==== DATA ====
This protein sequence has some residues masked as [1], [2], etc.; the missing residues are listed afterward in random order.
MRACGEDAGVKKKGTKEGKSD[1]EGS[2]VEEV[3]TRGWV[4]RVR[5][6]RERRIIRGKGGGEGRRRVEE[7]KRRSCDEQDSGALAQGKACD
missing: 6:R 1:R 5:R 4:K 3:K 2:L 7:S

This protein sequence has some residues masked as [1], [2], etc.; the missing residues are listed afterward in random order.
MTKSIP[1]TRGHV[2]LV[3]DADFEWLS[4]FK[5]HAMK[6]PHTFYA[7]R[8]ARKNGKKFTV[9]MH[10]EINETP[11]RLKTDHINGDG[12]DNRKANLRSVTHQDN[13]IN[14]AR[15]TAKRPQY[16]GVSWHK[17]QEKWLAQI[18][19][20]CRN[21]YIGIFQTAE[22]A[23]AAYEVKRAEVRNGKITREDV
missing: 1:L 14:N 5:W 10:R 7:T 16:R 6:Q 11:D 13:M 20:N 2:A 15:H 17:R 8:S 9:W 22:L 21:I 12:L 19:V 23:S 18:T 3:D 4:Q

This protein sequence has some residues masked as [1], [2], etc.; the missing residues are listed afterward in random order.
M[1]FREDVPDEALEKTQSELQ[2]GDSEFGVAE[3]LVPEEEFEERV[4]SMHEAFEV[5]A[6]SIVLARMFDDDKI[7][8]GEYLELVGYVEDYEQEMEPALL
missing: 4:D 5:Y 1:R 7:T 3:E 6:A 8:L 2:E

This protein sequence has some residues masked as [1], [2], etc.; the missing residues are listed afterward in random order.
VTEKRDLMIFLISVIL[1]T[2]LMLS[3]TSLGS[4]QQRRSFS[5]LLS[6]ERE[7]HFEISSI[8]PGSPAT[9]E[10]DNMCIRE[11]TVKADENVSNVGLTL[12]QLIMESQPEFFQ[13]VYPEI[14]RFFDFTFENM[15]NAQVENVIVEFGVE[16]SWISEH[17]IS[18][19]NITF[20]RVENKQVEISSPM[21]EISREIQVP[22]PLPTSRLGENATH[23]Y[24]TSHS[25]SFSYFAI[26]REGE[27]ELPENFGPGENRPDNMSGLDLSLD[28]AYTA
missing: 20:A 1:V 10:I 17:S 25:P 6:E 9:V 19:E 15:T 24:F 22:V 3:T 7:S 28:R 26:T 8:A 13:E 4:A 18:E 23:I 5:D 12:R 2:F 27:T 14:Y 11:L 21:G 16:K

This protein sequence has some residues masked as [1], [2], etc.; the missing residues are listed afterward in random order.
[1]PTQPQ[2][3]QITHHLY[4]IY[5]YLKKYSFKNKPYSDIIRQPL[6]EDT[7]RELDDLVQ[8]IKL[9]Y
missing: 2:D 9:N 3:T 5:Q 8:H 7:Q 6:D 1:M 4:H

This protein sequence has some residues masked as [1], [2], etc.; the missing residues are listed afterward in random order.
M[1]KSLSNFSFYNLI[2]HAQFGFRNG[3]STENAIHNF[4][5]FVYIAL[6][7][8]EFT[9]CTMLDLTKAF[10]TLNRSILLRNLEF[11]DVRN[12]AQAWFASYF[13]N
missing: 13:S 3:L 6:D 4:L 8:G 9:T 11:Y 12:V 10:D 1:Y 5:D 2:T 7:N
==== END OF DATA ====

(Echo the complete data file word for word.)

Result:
This protein sequence has some residues masked as [1], [2], etc.; the missing residues are listed afterward in random order.
MRACGEDAGVKKKGTKEGKSD[1]EGS[2]VEEV[3]TRGWV[4]RVR[5][6]RERRIIRGKGGGEGRRRVEE[7]KRRSCDEQDSGALAQGKACD
missing: 6:R 1:R 5:R 4:K 3:K 2:L 7:S

This protein sequence has some residues masked as [1], [2], etc.; the missing residues are listed afterward in random order.
MTKSIP[1]TRGHV[2]LV[3]DADFEWLS[4]FK[5]HAMK[6]PHTFYA[7]R[8]ARKNGKKFTV[9]MH[10]EINETP[11]RLKTDHINGDG[12]DNRKANLRSVTHQDN[13]IN[14]AR[15]TAKRPQY[16]GVSWHK[17]QEKWLAQI[18][19][20]CRN[21]YIGIFQTAE[22]A[23]AAYEVKRAEVRNGKITREDV
missing: 1:L 14:N 5:W 10:R 7:T 16:R 6:Q 11:D 13:M 20:N 2:A 15:H 17:R 8:S 9:W 22:L 21:I 12:L 19:V 23:S 18:T 3:D 4:Q

This protein sequence has some residues masked as [1], [2], etc.; the missing residues are listed afterward in random order.
M[1]FREDVPDEALEKTQSELQ[2]GDSEFGVAE[3]LVPEEEFEERV[4]SMHEAFEV[5]A[6]SIVLARMFDDDKI[7][8]GEYLELVGYVEDYEQEMEPALL
missing: 4:D 5:Y 1:R 7:T 3:E 6:A 8:L 2:E

This protein sequence has some residues masked as [1], [2], etc.; the missing residues are listed afterward in random order.
VTEKRDLMIFLISVIL[1]T[2]LMLS[3]TSLGS[4]QQRRSFS[5]LLS[6]ERE[7]HFEISSI[8]PGSPAT[9]E[10]DNMCIRE[11]TVKADENVSNVGLTL[12]QLIMESQPEFFQ[13]VYPEI[14]RFFDFTFENM[15]NAQVENVIVEFGVE[16]SWISEH[17]IS[18][19]NITF[20]RVENKQVEISSPM[21]EISREIQVP[22]PLPTSRLGENATH[23]Y[24]TSHS[25]SFSYFAI[26]REGE[27]ELPENFGPGENRPDNMSGLDLSLD[28]AYTA
missing: 20:A 1:V 10:I 17:S 25:P 6:E 9:V 19:E 15:T 24:F 22:V 3:T 7:S 28:R 26:T 8:A 13:E 4:A 18:E 23:I 5:D 12:R 2:F 27:T 14:Y 11:L 21:G 16:K

This protein sequence has some residues masked as [1], [2], etc.; the missing residues are listed afterward in random order.
[1]PTQPQ[2][3]QITHHLY[4]IY[5]YLKKYSFKNKPYSDIIRQPL[6]EDT[7]RELDDLVQ[8]IKL[9]Y
missing: 2:D 9:N 3:T 5:Q 8:H 7:Q 6:D 1:M 4:H

This protein sequence has some residues masked as [1], [2], etc.; the missing residues are listed afterward in random order.
M[1]KSLSNFSFYNLI[2]HAQFGFRNG[3]STENAIHNF[4][5]FVYIAL[6][7][8]EFT[9]CTMLDLTKAF[10]TLNRSILLRNLEF[11]DVRN[12]AQAWFASYF[13]N
missing: 13:S 3:L 6:D 4:L 8:G 9:T 11:Y 12:V 10:D 1:Y 5:D 2:T 7:N